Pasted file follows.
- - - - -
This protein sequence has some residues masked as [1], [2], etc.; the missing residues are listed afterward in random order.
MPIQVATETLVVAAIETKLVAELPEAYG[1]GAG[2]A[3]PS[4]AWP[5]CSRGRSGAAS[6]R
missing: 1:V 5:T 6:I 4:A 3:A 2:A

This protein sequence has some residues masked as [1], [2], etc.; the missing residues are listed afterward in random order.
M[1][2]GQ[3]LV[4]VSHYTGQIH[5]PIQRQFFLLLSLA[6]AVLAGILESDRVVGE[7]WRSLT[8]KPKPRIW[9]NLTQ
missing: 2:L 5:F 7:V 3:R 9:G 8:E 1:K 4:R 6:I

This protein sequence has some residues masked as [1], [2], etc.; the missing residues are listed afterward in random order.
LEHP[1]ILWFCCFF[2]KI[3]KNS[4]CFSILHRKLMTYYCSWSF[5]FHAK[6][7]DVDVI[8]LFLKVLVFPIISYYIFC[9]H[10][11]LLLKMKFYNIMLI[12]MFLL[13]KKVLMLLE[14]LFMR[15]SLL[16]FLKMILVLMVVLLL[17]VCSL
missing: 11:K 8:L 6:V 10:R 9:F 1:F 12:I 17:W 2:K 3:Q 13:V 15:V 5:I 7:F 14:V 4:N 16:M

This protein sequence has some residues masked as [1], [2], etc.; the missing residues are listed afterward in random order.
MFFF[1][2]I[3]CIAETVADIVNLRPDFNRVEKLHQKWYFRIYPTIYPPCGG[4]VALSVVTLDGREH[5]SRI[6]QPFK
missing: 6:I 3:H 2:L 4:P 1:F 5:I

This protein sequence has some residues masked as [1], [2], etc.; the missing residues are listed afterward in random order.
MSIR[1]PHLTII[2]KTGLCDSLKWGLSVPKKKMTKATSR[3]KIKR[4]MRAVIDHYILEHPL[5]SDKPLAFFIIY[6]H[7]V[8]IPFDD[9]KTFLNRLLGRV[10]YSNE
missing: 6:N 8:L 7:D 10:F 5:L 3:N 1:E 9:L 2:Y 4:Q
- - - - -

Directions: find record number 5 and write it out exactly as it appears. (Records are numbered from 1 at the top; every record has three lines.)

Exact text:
This protein sequence has some residues masked as [1], [2], etc.; the missing residues are listed afterward in random order.
MSIR[1]PHLTII[2]KTGLCDSLKWGLSVPKKKMTKATSR[3]KIKR[4]MRAVIDHYILEHPL[5]SDKPLAFFIIY[6]H[7]V[8]IPFDD[9]KTFLNRLLGRV[10]YSNE
missing: 6:N 8:L 7:D 10:F 5:L 3:N 1:E 9:L 2:Y 4:Q